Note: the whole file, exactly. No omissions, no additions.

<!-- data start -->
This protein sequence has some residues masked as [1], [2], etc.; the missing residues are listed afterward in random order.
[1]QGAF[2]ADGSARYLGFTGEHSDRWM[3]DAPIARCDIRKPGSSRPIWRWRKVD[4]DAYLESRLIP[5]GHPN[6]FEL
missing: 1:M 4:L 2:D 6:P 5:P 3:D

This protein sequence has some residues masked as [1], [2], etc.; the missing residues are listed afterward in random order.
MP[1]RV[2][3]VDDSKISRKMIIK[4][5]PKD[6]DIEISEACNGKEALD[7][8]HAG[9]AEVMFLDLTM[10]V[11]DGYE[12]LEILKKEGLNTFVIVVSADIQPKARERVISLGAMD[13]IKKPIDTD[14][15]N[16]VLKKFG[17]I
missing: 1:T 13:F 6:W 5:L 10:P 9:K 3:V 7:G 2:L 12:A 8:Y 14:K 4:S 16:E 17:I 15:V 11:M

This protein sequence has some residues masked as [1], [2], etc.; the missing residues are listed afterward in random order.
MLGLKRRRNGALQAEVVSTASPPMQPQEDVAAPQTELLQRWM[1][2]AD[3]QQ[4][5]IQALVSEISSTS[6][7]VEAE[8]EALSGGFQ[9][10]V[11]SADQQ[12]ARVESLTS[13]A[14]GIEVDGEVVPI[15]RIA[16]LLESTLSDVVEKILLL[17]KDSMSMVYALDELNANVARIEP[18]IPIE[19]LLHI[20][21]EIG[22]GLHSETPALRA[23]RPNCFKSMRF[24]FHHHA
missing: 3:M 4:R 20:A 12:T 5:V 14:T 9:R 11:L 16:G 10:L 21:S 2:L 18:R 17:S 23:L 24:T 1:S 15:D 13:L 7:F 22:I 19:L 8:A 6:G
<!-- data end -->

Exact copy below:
This protein sequence has some residues masked as [1], [2], etc.; the missing residues are listed afterward in random order.
[1]QGAF[2]ADGSARYLGFTGEHSDRWM[3]DAPIARCDIRKPGSSRPIWRWRKVD[4]DAYLESRLIP[5]GHPN[6]FEL
missing: 1:M 4:L 2:D 6:P 5:P 3:D

This protein sequence has some residues masked as [1], [2], etc.; the missing residues are listed afterward in random order.
MP[1]RV[2][3]VDDSKISRKMIIK[4][5]PKD[6]DIEISEACNGKEALD[7][8]HAG[9]AEVMFLDLTM[10]V[11]DGYE[12]LEILKKEGLNTFVIVVSADIQPKARERVISLGAMD[13]IKKPIDTD[14][15]N[16]VLKKFG[17]I
missing: 1:T 13:F 6:W 5:L 10:P 9:K 3:V 7:G 2:L 12:A 8:Y 14:K 4:S 16:E 17:I 15:V 11:M

This protein sequence has some residues masked as [1], [2], etc.; the missing residues are listed afterward in random order.
MLGLKRRRNGALQAEVVSTASPPMQPQEDVAAPQTELLQRWM[1][2]AD[3]QQ[4][5]IQALVSEISSTS[6][7]VEAE[8]EALSGGFQ[9][10]V[11]SADQQ[12]ARVESLTS[13]A[14]GIEVDGEVVPI[15]RIA[16]LLESTLSDVVEKILLL[17]KDSMSMVYALDELNANVARIEP[18]IPIE[19]LLHI[20][21]EIG[22]GLHSETPALRA[23]RPNCFKSMRF[24]FHHHA
missing: 3:M 4:R 20:A 12:T 5:V 14:T 9:R 11:L 16:G 10:L 21:S 2:L 18:R 17:S 23:L 24:T 1:S 15:D 13:L 7:F 22:I 19:L 8:A 6:G